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# Notes - PowerPoint PPT Presentation

Notes. Extra class this Friday 1-2pm Assignment 2 is out Error in last lecture: quasi-Newton methods based on the secant condition: Really just Taylor series applied to the gradient function g:. Nonlinear Least Squares. One particular nonlinear problem of interest:

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## PowerPoint Slideshow about ' Notes' - francis-conley

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• Extra class this Friday 1-2pm

• Assignment 2 is out

• Error in last lecture: quasi-Newton methods based on the secant condition:

• Really just Taylor series applied to the gradient function g:

cs542g-term1-2007

• One particular nonlinear problem of interest:

• Can we exploit the structure of this objective?

• Hessian:

cs542g-term1-2007

• Assuming g is close to linear, just keep the JTJ term

• Automatically positive (semi-)definite:in fact, modified Newton solve is now a linear least-squares problem!

• Convergence may not be quite as fast as Newton, but more robust.

cs542g-term1-2007

• A core problem across many applications

• Physics, robotics, finance, control, …

• Typical statement:system of ordinary differential equations,first orderSubject to initial conditions:

• Higher order equations can be reduced to a system - though not always a good thing to do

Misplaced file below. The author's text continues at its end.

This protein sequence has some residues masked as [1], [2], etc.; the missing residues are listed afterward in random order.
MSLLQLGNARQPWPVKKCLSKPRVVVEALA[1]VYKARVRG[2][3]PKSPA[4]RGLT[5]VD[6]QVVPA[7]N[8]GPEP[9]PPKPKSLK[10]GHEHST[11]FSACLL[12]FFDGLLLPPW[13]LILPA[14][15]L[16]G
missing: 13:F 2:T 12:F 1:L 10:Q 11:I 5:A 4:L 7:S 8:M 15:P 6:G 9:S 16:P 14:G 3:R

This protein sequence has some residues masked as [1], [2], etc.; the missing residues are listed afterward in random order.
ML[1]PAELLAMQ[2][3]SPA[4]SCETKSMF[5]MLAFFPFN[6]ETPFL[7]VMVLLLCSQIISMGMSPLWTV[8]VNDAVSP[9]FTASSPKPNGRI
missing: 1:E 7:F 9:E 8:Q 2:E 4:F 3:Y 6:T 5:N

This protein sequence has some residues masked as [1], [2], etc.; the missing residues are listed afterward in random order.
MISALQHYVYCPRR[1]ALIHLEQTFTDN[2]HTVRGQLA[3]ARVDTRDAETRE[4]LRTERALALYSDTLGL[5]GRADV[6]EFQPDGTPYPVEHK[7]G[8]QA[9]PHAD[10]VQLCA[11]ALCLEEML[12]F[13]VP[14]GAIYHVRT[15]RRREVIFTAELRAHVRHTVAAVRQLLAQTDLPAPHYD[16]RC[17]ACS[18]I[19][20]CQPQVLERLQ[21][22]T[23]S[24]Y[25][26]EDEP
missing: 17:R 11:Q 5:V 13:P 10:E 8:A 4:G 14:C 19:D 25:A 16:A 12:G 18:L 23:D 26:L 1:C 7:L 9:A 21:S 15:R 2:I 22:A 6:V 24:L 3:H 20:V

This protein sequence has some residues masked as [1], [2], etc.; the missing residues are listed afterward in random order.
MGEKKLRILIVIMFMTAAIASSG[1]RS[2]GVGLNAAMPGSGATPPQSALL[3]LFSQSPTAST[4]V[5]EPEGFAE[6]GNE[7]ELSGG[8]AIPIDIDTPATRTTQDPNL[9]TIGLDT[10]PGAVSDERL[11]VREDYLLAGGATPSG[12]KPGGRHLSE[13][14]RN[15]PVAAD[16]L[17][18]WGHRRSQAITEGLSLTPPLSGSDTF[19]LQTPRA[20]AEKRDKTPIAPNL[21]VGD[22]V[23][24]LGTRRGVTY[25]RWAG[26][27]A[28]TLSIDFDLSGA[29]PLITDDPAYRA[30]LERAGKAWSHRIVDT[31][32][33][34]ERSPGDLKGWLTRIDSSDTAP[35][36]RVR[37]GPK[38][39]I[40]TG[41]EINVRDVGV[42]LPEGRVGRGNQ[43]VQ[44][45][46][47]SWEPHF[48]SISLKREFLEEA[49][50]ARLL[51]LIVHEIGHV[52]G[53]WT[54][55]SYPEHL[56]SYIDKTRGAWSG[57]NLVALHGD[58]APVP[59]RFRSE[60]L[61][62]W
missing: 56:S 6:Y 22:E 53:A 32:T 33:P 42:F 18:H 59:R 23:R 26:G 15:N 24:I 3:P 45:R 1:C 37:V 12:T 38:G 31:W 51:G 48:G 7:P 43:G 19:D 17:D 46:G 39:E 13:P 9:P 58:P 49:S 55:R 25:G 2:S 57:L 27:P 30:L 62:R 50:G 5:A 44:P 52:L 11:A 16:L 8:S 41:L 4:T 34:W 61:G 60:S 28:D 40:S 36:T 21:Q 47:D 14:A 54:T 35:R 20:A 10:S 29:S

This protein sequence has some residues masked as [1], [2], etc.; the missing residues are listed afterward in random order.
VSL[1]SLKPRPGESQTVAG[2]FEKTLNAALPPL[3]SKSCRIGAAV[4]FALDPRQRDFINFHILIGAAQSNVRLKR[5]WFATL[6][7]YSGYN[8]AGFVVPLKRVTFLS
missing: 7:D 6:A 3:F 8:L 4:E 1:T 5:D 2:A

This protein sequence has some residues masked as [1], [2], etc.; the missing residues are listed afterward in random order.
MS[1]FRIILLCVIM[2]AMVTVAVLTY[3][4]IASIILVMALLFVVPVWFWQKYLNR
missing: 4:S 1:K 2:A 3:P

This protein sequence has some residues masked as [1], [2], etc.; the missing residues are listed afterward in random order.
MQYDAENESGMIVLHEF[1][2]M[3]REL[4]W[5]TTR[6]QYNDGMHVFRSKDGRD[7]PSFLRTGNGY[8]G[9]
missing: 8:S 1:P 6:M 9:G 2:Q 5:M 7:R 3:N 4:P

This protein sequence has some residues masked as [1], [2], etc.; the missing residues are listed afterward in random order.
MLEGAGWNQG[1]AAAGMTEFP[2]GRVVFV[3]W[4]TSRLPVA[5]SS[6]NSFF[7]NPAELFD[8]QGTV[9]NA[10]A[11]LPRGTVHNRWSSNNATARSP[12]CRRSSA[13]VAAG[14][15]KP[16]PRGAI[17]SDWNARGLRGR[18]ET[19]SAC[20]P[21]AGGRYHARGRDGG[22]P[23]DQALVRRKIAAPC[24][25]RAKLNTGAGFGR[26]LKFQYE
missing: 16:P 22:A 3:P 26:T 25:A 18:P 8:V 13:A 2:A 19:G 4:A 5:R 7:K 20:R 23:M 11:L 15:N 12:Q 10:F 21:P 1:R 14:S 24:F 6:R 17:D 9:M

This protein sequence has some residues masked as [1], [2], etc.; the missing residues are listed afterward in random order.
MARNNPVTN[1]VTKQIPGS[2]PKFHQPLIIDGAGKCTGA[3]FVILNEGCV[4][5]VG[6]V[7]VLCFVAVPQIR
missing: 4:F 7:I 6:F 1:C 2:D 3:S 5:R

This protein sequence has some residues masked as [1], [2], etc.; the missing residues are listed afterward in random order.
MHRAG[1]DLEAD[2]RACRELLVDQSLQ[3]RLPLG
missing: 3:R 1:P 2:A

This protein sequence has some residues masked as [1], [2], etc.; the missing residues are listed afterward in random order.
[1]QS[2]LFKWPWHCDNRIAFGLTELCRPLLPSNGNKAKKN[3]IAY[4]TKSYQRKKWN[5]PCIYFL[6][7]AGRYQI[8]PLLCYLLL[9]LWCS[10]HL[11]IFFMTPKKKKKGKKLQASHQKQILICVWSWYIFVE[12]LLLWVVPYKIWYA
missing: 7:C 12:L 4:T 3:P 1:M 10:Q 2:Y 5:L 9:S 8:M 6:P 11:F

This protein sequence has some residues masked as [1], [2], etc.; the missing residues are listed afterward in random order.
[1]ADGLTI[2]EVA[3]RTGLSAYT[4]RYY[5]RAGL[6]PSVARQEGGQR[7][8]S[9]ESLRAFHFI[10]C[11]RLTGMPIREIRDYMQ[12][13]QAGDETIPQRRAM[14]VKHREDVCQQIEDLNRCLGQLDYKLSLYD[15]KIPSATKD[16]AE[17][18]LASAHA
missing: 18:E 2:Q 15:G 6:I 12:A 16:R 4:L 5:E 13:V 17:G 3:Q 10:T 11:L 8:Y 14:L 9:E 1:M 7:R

cs542g-term1-2007

• Derive from Taylor series:

• Truncation error is second-order

• (Global) accuracy is first-order

• Heuristic: to get to a fixed time T, need T/∆t time steps

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• Euler proved convergence as ∆t goes to 0

• In practice, need to pick ∆t > 0- how close to zero do you need to go?

• The first and foremost tool is using a simple model problem that we can solve exactly

cs542g-term1-2007

• First: what is the exact solution?

• For scalars:

• This is in fact true for systems as well, though needs the “matrix exponential”

• More elementary approach:change basis to diagonalize A(or reduce to Jordan canonical form)

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• We can thus simplify our model down to a single scalar equation, the test equation

• Relate this to a full nonlinear system by taking the eigenvalues of the Jacobian of f:

• But obviously nonlinearities may cause unexpected things to happen: full nonlinear analysis is generally problem-specific, and hard or impossible

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• Split scalar into real and imaginary parts:

• For initial conditions y0=1

• The magnitude only depends on a

• If a<0: exponential decay (stable)If a>0: exponential increase (unstable)If a=0: borderline-stable

cs542g-term1-2007